Morgan State University professor Lawrence Brown didn’t mince words.
“Congratulations, you are in the very home of racial zoning: Baltimore, Maryland,” he said to a room of about 300 community advocates and activists who had gathered at an Inner Harbor hotel to talk about reinvesting in Baltimore’s low-income communities.
“We created it in 1910.”
Brown was referring to the fact that Baltimore was the first American city to pass an ordinance mandating that all residential blocks be segregated along racial lines.
The public health professor was giving a breakfast keynote earlier this week at the Reinvestment Summit convened by the National Community Reinvestment Coalition (NCRC) to discuss the challenge of establishing a “just economy” in Baltimore.
In his remarks, Brown summarized 100 years of policies that he said ensured disinvestment, redlining and displacement, establishing in stark terms the historical background that created many of Baltimore’s current problems.
He told the attendees, not all of whom were from Baltimore, “We’re looking at how we got to where we are today.”
The NCRC is a Washington-based organization that champions fairness in banking, housing, and business development.
Conference workshop topics included: Baltimore’s affordable housing crisis, equitable development, the Community Reinvestment Act and creating a “restorative culture” in Baltimore City’s schools and criminal justice system.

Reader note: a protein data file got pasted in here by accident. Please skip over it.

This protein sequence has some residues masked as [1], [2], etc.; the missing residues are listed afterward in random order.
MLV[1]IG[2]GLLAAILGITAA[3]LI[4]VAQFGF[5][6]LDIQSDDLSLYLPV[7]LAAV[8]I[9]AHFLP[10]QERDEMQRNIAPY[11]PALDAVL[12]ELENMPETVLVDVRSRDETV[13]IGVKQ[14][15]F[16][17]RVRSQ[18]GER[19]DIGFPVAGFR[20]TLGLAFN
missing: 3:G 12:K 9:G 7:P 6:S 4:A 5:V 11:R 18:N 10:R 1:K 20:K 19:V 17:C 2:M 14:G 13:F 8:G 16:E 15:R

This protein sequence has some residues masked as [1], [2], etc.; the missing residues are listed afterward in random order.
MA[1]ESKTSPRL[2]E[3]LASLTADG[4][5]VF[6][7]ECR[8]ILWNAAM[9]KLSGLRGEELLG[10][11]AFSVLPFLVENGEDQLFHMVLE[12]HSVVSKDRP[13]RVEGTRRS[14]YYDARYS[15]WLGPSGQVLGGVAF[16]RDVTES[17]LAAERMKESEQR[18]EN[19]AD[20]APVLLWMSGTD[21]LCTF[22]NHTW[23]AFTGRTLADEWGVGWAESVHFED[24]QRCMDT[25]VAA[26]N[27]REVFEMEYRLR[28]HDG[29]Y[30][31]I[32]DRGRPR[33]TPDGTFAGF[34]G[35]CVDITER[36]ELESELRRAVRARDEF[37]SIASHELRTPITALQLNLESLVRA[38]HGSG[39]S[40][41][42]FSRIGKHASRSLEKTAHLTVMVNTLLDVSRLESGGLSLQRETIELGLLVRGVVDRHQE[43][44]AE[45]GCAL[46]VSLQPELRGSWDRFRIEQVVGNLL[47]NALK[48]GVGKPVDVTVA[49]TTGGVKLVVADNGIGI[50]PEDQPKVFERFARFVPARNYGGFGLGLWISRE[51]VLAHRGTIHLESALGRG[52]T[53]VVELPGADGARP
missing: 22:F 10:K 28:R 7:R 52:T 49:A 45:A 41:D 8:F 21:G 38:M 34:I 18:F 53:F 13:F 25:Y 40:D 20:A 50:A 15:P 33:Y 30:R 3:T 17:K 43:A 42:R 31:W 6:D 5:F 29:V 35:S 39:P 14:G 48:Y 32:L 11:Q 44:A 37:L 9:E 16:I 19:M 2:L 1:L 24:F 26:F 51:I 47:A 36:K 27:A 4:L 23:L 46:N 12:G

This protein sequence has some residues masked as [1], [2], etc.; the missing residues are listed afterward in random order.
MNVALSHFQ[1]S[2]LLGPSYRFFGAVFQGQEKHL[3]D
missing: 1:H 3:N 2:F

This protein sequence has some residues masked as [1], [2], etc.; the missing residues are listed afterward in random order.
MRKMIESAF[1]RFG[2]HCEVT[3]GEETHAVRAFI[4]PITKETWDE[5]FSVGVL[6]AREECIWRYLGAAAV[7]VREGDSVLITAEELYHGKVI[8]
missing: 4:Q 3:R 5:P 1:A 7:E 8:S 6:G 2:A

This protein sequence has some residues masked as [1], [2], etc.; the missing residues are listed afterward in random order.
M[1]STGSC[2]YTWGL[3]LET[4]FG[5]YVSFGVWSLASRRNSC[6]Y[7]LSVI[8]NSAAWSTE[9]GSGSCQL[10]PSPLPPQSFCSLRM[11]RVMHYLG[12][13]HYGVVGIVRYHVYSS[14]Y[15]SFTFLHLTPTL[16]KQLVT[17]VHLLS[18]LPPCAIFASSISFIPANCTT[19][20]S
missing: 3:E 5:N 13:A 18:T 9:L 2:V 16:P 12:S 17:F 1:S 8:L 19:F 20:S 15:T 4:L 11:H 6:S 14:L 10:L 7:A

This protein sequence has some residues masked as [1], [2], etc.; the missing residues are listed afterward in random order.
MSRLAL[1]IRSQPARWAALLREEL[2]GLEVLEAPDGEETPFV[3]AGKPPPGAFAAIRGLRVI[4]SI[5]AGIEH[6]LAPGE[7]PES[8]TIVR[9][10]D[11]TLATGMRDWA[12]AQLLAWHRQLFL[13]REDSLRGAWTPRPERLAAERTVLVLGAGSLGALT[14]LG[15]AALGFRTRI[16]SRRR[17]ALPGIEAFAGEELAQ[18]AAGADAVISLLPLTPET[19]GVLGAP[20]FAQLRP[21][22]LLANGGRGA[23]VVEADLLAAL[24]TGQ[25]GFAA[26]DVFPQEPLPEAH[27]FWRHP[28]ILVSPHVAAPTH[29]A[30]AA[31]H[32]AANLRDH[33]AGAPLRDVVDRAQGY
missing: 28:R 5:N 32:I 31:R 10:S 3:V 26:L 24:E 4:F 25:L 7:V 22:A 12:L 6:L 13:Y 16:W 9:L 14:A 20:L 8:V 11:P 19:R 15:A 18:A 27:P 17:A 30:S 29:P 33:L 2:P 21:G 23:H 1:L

The event was co-convened by several local organizations including Associated Black Charities, Baltimore Neighborhoods Inc., CASA Maryland, Equity Matters, Democracy Collaborative, Maryland Consumer Rights Coalition, Community Development Network and the Institute for Policy Studies.
Community Reinvestment Act
Speaking to The Brew after the summit, Brown said a key session addressed the Community Reinvestment Act.
It was a “huge piece of legislation that was designed to help fight decades of redlining,” he said. “The NCRC is the only organization that I know of that is attempting to organize communities around CRA activity so that more banks will engage in investing in historically redlined, disinvested black communities.”
Brown said the summit presented some valuable information.
“But I think the conversations should go further with deep thinking around how to implement restorative justice and reparations more broadly given the scope of damages done to entire swaths of neighborhoods and communities,” he added.
Activist Kim Trueheart said the NCRC has been working with Baltimore community organizers for a few years now.
“We’ve made comments on federal policies with their help and have worked locally on a number of issues,” she said, “particularly banks not serving low-income neighborhoods the way they should.”
She said a group of residents from Druid Heights, Howard Park, Remington and other neighborhoods have been meeting informally for about a year about the city’s reinvestment agenda and recently formed a coalition, the Baltimore Neighborhood Stabilization Alliance.
The summit, according to Trueheart, was a way to get other like-minded activists on the same page.